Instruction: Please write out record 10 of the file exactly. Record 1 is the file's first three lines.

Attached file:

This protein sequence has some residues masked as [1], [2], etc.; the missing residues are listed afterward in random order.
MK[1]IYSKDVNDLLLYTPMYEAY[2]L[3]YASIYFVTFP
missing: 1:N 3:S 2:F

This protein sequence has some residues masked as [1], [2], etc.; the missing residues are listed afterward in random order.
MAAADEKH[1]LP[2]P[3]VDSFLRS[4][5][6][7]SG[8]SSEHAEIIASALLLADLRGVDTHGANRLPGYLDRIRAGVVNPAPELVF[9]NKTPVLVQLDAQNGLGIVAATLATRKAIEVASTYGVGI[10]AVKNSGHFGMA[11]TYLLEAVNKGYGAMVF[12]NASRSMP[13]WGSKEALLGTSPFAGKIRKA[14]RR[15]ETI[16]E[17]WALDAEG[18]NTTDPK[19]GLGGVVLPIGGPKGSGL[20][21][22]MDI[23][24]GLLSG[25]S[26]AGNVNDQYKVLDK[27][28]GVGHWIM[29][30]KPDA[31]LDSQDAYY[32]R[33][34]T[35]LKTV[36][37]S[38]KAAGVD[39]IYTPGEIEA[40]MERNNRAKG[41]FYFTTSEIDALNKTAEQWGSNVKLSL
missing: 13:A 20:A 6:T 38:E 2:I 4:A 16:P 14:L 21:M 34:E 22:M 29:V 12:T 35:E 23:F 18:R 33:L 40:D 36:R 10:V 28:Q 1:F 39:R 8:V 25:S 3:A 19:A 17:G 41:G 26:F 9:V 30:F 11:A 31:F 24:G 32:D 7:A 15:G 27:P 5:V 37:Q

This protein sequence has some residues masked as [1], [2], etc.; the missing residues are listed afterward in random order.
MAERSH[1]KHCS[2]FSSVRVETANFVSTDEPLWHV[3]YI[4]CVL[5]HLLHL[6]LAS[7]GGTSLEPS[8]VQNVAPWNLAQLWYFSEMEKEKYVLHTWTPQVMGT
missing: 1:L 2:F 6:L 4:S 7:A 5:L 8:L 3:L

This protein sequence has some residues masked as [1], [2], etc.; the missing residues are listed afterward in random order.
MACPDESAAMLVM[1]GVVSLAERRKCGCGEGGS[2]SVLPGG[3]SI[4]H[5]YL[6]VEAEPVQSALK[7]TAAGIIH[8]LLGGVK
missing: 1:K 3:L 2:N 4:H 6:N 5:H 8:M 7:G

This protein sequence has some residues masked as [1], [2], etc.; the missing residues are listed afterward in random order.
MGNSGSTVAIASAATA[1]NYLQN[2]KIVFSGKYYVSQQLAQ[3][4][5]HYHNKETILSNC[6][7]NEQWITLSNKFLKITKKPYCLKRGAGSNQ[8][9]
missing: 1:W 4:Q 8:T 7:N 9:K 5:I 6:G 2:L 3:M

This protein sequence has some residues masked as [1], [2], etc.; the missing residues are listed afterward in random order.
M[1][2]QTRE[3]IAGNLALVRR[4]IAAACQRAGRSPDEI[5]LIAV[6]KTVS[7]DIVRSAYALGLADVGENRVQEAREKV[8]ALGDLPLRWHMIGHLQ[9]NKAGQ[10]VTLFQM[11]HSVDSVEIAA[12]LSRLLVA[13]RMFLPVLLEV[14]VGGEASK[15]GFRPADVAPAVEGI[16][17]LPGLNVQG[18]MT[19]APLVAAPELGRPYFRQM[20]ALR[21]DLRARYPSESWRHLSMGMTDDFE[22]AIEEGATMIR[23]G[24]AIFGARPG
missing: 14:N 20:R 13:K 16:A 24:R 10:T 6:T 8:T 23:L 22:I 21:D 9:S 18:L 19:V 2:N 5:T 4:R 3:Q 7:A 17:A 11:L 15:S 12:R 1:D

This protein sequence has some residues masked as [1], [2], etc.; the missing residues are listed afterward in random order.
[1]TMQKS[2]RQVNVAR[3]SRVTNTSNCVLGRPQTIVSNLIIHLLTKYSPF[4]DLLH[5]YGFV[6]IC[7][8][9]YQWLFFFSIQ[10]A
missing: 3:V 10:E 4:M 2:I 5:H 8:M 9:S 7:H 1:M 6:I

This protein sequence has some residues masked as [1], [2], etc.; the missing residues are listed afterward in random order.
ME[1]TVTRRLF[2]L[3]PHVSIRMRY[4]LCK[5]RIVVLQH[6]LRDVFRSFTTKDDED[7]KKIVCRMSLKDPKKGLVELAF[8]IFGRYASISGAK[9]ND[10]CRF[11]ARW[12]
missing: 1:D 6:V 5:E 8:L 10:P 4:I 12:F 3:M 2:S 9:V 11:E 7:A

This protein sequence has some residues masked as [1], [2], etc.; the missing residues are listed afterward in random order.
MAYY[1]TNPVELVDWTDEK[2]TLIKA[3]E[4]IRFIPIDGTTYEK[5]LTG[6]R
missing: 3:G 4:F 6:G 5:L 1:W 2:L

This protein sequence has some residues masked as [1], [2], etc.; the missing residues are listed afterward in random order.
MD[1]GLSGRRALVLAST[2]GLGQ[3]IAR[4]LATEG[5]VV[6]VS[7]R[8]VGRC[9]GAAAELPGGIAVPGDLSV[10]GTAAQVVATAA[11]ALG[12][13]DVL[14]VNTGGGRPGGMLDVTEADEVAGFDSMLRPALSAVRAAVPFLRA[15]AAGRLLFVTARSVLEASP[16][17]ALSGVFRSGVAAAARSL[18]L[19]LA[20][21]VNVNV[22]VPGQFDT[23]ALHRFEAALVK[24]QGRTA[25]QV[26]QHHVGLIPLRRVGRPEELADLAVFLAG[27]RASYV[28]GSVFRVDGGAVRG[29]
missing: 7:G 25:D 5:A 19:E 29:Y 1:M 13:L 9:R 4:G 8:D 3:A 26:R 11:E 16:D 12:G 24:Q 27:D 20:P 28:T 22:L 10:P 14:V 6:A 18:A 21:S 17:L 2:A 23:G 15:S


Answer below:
This protein sequence has some residues masked as [1], [2], etc.; the missing residues are listed afterward in random order.
MD[1]GLSGRRALVLAST[2]GLGQ[3]IAR[4]LATEG[5]VV[6]VS[7]R[8]VGRC[9]GAAAELPGGIAVPGDLSV[10]GTAAQVVATAA[11]ALG[12][13]DVL[14]VNTGGGRPGGMLDVTEADEVAGFDSMLRPALSAVRAAVPFLRA[15]AAGRLLFVTARSVLEASP[16][17]ALSGVFRSGVAAAARSL[18]L[19]LA[20][21]VNVNV[22]VPGQFDT[23]ALHRFEAALVK[24]QGRTA[25]QV[26]QHHVGLIPLRRVGRPEELADLAVFLAG[27]RASYV[28]GSVFRVDGGAVRG[29]
missing: 7:G 25:D 5:A 19:E 29:Y 1:M 13:L 9:R 4:G 8:D 3:A 26:R 11:E 16:D 12:G 24:Q 27:D 20:P 28:T 22:L 10:P 14:V 6:A 18:A 21:S 17:L 2:A 23:G 15:S